ii.7. A library is an exhibit...
Personal inscriptions, notes jotted in margins and makeshift bookmarks—all are evidence of readers that came before us. Yet each underline, asterisk, and folded page corner is only a fragment of a thought, one part of a larger conversation in which the book itself acts as a prompt, a participant, and a record.
Exhibit Curation & Design (Postponed)
A library is an exhibit...
A library is an exhibit... is an artwork in the form of an exhibit—a collection of marginalia, handwritten inscriptions, indexes of previous ownership and objects found in library books. Through collection and display, it explores the activities curating, borrowing, sharing and meaning-making under the banners of exhibition and graphic design.
This project includes a collection of 200 books borrowed from various libraries across the city (including OCAD’s Dorothy Hoover Library, the Ryerson and University of Toronto libraries, and various branches of the Toronto Public Library), as well as a display table containing artifacts and ephemera found in books. This exhibit also proposes the inclusion of a performative element—a “librarian” on-premises to provide insight on the objects on display. And unlike the typical gallery show, A library is an exhibit... proposes an environment that will encourage visitors to touch the books in its collection as they would when browsing the shelves of their local library.
A library is an exhibit... is a collaboration with fellow student, Deborah Khodanovich, whose research is primarily interested in the problem of exhibiting ghost discliplines (see more about her work at A medium platform). As Deborah’s work is interested in exhibiting graphic design and mine is focused on exploring ways of publishing it, this collaboration was an opportunity for both of us to examine new ways of thinking about what graphic design is and how it can be exhibited, practiced and performed.
The name of this project, A library is an exhibit..., suggests a sort of circularity in the acts of reading, borrowing, collecting, curating and exhibiting. This is expressed through the exhibit’s visual identity system which features diagonal lines that connect the two parts of the sentence “a library is” with “an exhibit is” in an endless loop. These lines create a slanted frame that brings attention to the white space at its center, a graphic language that connects to the project conceptually—the act of curating itself is a sort of frame that serves to elevate a collection of otherwise mundane objects to the status of being worthy for display.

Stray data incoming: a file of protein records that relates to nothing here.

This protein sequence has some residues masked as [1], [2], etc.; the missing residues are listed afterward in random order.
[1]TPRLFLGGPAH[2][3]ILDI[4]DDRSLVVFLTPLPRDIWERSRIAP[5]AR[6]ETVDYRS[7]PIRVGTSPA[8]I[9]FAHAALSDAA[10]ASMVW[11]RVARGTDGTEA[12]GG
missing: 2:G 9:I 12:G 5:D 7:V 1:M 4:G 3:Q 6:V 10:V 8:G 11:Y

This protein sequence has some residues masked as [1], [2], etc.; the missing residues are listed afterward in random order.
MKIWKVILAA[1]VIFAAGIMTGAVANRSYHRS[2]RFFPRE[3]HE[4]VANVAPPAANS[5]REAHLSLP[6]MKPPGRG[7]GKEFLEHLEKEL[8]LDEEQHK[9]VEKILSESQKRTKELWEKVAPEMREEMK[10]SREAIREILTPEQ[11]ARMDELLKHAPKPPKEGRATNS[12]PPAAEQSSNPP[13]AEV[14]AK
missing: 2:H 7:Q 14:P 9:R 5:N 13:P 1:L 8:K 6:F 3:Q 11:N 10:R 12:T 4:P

This identity system was applied to custom markers designed to indicate passages in books where markings of interest can be found. Because they contain mostly white space, these bookmarks double as notepaper for visitors who might want to take a call number down so they can retrieve one of the volumes at a later date. The exhibit poster, which serves to announce the show, also makes use of this identity system with an added element of nostalgia—the library date stamp. The manual application of the date is a nod to the physicality of books, and ensures that every poster unique.
The diagonality of the exhibit’s graphic system is also integrated into the physical design of the exhibit space itself. Rather than place the bookshelves square with the walls of the room, the floor plan was designed on a diagonal, creating a more dynamic layout consistent with the project’s graphic identity.
Although all elements of this project have been finalized (including the collection of 200 library books and dozens of found artifacts), this exhibit was cancelled one week before it was due to take place as a result of the COVID-19 pandemic. Because this situation is ongoing, we have yet to find an alternate date or location for the event. However, Deborah and I do have plans to show A library is an exhibit... sometime in the next year, and are currently looking into funding and gallery spaces for the project.
—Poster format: 11” x 17”
—Bookmark format: 2.25” x 8.25”
—Printing: standard laser monochrome